If you’re anything like us, you can’t resist bringing home some memento of your trips. Whether its a memory card full of photos or a taste of the country’s local cuisine, we always bring something back with us from all of our Balkan trips.
We’ve previously written about favorite Serbian souvenirs and our top choices for Romanian mementos, and it dawned on us that we actually hadn’t even covered Bulgarian souvenirs on this site yet! Perhaps because we live here, we hadn’t thought about it, but we realized that many people visiting Sofia or other parts of the country will likely want a reminder of Bulgaria to take home with them at the end of their trip.
We’ve lived in Bulgaria for the last two or so years, so we’re here to cut through what isn’t a true Bulgarian souvenir (hint: matryoshka dolls, USSR memorabilia) and what we definitely think is traditional, as well as some helpful tips on where to purchase your souvenirs in Bulgaria.
Our favorite Bulgarian souvenirs
Rose oil or rose products
The number one Bulgarian souvenir is undoubtedly rose oil or other natural cosmetics that use rose oil. Bulgaria is the largest producer of rose oil in the world, and Bulgarian rose oil is widely considered to be some of the highest quality stuff around.
You’ll find no shortage of rose oil specialty shops in Sofia. Our favorite rose product is rose essential oil, which is ultra-pure and should be used in moderation (only a drop or two at a time). However, you can also buy lotions infused with roses, cosmetics with rose oil, and other similar items.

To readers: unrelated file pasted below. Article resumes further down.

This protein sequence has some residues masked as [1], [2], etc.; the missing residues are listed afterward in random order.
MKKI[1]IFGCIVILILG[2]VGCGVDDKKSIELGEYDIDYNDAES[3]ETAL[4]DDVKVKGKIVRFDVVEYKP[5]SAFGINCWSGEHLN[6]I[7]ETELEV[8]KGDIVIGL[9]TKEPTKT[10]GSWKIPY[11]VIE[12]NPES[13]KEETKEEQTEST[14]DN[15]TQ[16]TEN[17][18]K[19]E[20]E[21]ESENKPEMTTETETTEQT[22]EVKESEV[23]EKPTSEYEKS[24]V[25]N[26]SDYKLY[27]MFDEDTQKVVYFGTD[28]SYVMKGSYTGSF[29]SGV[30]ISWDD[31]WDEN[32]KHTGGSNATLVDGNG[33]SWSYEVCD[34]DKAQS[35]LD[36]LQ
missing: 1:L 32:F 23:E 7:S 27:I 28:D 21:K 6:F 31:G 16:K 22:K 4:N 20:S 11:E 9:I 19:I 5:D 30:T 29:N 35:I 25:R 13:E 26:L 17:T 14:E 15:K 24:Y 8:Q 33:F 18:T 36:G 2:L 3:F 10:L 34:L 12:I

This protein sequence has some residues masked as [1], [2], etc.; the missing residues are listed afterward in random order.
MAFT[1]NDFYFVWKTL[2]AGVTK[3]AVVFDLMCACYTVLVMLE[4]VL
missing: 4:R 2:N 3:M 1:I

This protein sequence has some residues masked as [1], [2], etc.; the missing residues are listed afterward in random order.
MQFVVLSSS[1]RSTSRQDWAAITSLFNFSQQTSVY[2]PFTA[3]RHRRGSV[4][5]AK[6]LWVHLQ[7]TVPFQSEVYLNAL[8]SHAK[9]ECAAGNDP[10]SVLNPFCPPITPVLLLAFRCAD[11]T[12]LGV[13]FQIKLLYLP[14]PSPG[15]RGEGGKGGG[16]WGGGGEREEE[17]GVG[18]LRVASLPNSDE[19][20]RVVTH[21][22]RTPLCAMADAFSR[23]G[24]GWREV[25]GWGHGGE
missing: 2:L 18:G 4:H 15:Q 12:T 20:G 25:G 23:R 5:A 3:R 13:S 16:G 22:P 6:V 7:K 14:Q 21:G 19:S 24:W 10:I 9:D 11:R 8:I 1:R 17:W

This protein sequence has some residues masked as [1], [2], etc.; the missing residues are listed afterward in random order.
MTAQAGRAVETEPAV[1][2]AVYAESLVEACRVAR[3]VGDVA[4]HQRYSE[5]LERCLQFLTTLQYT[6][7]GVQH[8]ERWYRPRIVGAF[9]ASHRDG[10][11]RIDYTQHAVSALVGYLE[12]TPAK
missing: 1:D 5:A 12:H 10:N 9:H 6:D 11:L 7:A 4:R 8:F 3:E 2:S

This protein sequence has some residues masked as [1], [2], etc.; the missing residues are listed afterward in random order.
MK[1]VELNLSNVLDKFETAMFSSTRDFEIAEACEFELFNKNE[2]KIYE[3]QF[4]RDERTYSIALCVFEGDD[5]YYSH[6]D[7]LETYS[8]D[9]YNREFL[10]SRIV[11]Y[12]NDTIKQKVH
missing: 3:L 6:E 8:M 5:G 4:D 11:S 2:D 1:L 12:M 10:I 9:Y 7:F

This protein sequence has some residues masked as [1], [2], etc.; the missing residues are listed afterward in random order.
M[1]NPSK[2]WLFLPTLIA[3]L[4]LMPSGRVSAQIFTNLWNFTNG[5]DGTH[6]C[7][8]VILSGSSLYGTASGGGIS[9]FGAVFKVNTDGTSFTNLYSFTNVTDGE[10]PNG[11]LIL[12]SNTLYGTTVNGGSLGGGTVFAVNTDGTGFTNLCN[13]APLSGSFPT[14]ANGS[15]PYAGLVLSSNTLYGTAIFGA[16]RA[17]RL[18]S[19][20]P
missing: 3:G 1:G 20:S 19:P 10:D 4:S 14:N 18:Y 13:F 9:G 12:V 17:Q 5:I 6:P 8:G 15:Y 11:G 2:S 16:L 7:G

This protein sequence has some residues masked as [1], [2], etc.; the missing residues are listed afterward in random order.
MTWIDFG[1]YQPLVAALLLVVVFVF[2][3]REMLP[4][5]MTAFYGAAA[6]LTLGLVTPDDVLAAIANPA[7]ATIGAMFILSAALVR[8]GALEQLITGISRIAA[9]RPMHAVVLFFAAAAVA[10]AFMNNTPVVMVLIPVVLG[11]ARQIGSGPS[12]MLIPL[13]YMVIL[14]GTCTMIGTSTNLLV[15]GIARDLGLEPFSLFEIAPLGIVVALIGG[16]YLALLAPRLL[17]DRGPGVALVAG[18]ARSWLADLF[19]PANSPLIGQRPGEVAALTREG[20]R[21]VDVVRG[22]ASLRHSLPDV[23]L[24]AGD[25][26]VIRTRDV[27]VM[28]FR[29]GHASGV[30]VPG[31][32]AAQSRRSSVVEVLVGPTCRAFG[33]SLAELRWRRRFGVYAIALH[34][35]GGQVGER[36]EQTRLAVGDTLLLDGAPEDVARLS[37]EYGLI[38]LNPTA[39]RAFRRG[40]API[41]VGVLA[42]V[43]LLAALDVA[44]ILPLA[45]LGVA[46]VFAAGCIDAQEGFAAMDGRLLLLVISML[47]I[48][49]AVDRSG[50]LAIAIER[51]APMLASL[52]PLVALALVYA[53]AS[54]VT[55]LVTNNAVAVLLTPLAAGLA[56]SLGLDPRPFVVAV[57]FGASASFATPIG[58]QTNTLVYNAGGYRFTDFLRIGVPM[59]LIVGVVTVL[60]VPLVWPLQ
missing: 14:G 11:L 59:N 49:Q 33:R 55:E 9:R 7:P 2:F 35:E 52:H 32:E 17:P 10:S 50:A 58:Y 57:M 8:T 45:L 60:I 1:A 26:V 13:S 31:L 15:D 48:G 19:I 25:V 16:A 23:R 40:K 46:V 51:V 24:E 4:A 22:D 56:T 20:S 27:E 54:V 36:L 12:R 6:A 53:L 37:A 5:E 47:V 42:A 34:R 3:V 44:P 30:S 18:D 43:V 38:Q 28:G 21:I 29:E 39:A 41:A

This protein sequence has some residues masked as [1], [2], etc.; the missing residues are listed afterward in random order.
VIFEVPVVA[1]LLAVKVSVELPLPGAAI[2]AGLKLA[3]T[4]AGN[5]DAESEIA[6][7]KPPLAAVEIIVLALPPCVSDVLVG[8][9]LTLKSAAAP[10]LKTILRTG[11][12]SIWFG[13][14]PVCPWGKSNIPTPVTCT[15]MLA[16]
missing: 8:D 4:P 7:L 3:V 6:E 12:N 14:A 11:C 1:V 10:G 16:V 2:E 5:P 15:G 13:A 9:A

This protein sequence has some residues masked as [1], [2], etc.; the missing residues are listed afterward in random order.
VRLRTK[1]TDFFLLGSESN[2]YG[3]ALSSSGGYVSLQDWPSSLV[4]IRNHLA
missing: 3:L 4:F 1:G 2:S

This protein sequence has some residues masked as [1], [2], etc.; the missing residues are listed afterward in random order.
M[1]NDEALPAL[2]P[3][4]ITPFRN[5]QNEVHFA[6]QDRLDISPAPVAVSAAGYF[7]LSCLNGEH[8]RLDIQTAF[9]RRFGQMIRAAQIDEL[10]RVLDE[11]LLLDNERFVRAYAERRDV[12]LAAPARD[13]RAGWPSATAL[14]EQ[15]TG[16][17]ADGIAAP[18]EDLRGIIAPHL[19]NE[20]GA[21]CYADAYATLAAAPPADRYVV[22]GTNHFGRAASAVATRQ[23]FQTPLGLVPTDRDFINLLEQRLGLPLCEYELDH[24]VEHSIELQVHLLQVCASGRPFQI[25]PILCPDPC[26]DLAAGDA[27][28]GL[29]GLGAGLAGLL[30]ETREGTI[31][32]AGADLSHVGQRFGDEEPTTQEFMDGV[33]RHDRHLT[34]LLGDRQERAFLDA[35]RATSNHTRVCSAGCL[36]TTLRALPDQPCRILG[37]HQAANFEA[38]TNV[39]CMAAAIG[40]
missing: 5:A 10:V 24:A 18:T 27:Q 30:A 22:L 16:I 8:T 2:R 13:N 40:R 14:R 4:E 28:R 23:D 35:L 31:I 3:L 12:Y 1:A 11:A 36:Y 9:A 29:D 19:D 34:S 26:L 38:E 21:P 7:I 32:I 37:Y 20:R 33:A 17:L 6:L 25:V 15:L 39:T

While Bulgaria is most famous for its rose oil, it is also actually the largest producer of lavender in the world as well – yes, even over Provence! Driving through Bulgaria in the summer, you’ll see pops of lavender fields all over the roadside, especially in between Karlovo and Kazanlak.
While a lot of this lavender is exported, you can also definitely buy lavender products in Bulgaria. Again, lavender essential oil is the most common and useful product, and it has great calming and relaxing effects. However, you’ll also find lavender soaps, lavender sachets, and other useful lavender aromatherapy products all over Bulgaria.
Balkan pottery is unique and incredibly beautiful and while every country has some of their own designs, we are partial to Bulgarian pottery for its rich earth-toned colors and beautiful designs.
Some of the most common and useful Bulgarian pottery items you’ll find include earthenware pots painted beautifully and perfect for serving some hearty Balkan food. Other useful pieces of pottery include plates, goblets, vessels for drinking rakia, bowls.
Stephanie brought some home to the U.S. for her parents, and while the earthenware pots held up to the travel, the pitcher’s handle didn’t make it through the rough transit, so we just advise that you pack them well or ask the person you are purchasing your Bulgarian souvenirs from to pack them extra carefully.
While Bulgaria’s traditional pottery is undoubtedly gorgeous, it’s also a fantastic idea to support local artists who are taking traditional Bulgarian art forms and updating them for the modern times.
We love the pottery at Handmade by Art.E, which you’ll find in the artistic district of Sofia, Kvartel.